Low energy costs and abundant petrochemical materials made possible by those working in horizontal drilling and hydraulic fracturing (fracking) have made the United States one of the least expensive places for chemical manufacturing on the planet.
Stephen Pryor, president of ExxonMobil Chemical, explains:
[M]anufacturers can make ethylene [a primary petrochemical building block used in many resins, plastics, and industrial chemicals] in the United States for less than half of what it costs in Europe, Asia, and Latin America.
This advantage has not gone unnoticed.
The American Chemistry Council (ACC) estimates that, through early December 2013, “over 135 new chemical production projects, valued at $90 billion,” are underway in the United States, with half the funds coming from foreign firms.
One company attracted to the U.S. market is the world's largest producer of methanol, Methanex Corporation, in Vancouver, BC Canada. Methanex is disassembling two of its plants in Chile, shipping them across the Atlantic Ocean and up the Mississippi River, and rebuilding them in Geismar, Louisiana. The first facility will be online by the end of 2014, with the second starting up in early 2016. The plants will employ 2,500 construction workers initially and 165 people long term.
South African-based Sasol is in the early engineering and design phases of two Louisiana projects expected to cost upwards of $21 billion—making the investment the “largest single manufacturing investment in the history of Louisiana” and “one of the largest foreign direct investment manufacturing projects in the history of the United States,” according to Sasol. The investment will finance the construction of the first U.S. facility to chemically convert natural gas into diesel fuel, as well as a world-scale “ethane cracker” facility to produce ethylene.
Asia’s largest chemical producer, Formosa Plastics Group, is also expanding its U.S. operations, seeking permits for a $2 billion expansion in Texas. Susan Wang, vice chair of the company, said, “Because of shale gas, the cost of making petrochemical and plastic-related products is becoming very competitive here in the United States,” and “probably as cost effective as in the Middle East.”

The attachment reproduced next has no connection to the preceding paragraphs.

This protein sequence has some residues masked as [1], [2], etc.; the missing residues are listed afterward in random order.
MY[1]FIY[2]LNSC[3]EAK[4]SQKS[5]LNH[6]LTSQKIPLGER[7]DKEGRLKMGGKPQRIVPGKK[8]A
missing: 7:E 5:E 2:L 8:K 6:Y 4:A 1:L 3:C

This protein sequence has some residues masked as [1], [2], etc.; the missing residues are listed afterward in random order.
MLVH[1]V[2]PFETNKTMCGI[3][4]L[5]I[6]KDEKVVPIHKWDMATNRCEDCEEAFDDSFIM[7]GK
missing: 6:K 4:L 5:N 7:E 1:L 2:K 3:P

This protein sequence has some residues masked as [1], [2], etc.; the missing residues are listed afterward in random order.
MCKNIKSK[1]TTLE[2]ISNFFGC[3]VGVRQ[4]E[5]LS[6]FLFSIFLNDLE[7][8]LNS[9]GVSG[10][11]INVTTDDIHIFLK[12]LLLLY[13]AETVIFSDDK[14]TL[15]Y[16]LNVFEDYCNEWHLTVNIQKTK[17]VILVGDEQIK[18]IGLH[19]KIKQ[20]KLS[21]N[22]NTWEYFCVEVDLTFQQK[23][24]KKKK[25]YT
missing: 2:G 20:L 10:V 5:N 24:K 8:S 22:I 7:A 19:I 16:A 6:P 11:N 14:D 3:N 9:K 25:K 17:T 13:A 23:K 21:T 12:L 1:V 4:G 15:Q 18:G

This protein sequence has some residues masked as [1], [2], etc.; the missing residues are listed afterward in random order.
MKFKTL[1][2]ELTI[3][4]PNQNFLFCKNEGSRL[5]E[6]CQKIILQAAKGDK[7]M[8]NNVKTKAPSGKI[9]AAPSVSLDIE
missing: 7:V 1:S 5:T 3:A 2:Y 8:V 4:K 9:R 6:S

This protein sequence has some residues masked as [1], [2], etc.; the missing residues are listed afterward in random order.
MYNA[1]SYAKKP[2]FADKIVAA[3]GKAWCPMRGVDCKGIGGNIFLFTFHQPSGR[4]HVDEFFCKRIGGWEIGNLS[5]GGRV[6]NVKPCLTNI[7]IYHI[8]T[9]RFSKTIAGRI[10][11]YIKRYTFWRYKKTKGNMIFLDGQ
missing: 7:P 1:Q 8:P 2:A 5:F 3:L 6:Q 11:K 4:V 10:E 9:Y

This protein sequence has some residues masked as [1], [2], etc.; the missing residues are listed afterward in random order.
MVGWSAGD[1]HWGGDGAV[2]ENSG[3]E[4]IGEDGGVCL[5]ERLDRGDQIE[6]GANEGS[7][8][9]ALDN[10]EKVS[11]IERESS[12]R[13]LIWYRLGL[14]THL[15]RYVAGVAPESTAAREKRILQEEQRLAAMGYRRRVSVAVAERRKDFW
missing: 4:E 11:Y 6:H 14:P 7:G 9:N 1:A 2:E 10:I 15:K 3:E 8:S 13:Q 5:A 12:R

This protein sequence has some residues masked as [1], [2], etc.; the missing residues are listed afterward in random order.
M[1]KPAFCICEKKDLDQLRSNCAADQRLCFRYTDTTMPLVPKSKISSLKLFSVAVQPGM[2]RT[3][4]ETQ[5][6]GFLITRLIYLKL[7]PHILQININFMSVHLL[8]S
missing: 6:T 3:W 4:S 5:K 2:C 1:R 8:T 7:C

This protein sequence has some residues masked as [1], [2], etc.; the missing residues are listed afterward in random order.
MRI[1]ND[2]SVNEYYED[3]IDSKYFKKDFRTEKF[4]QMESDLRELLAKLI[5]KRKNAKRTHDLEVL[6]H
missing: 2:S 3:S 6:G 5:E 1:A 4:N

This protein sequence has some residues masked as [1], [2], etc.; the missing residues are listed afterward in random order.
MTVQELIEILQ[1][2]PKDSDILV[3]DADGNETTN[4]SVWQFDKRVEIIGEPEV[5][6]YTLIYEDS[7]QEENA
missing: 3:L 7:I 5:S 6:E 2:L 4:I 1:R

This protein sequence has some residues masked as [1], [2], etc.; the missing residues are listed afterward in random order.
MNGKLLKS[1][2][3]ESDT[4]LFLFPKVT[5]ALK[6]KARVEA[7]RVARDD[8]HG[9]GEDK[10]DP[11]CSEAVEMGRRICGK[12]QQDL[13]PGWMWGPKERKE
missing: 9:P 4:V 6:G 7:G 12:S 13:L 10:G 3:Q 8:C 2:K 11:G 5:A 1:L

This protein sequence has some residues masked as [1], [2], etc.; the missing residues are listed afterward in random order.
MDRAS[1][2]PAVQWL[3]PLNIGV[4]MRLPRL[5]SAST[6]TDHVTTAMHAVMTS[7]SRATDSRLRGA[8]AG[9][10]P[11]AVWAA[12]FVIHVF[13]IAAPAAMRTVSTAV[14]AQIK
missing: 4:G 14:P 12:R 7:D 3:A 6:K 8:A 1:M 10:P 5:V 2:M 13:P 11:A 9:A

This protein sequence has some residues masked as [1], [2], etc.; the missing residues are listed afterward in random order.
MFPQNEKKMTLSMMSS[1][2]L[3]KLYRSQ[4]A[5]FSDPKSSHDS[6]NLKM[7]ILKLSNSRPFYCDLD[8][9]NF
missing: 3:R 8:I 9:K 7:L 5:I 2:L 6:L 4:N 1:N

Even Middle Eastern companies are turning to America. One of Egypt's largest corporations, Orascom Construction Industries, through its wholly-owned subsidiary Iowa Fertilizer Company, broke ground on the “first world scale natural gas-based fertilizer plant built in the United States in nearly 25 years,” estimated to cost $1.4 billion.
And Saudi Basic Industries Corporation—the world’s largest petrochemical manufacturer by market share—expects to announce a deal to invest in a U.S. petrochemical project by next year. Company CEO Mohamed Al Mady said, “Our strategy is to expand production by utilising the most feasible feedstock [raw materials] we have at the moment, and that is U.S. gas.”
Kevin Swift, ACC’s chief economist, said the low-cost gas products resulting from the shale revolution is “the greatest thing that's happened in this industry in 75 or 80 years, going back to when nylon was developed.”
Frackers have turned America once again into a land of opportunity. Let’s encourage Americans to recognize the life-serving nature of these great producers—and to demand that government leave them free to produce.
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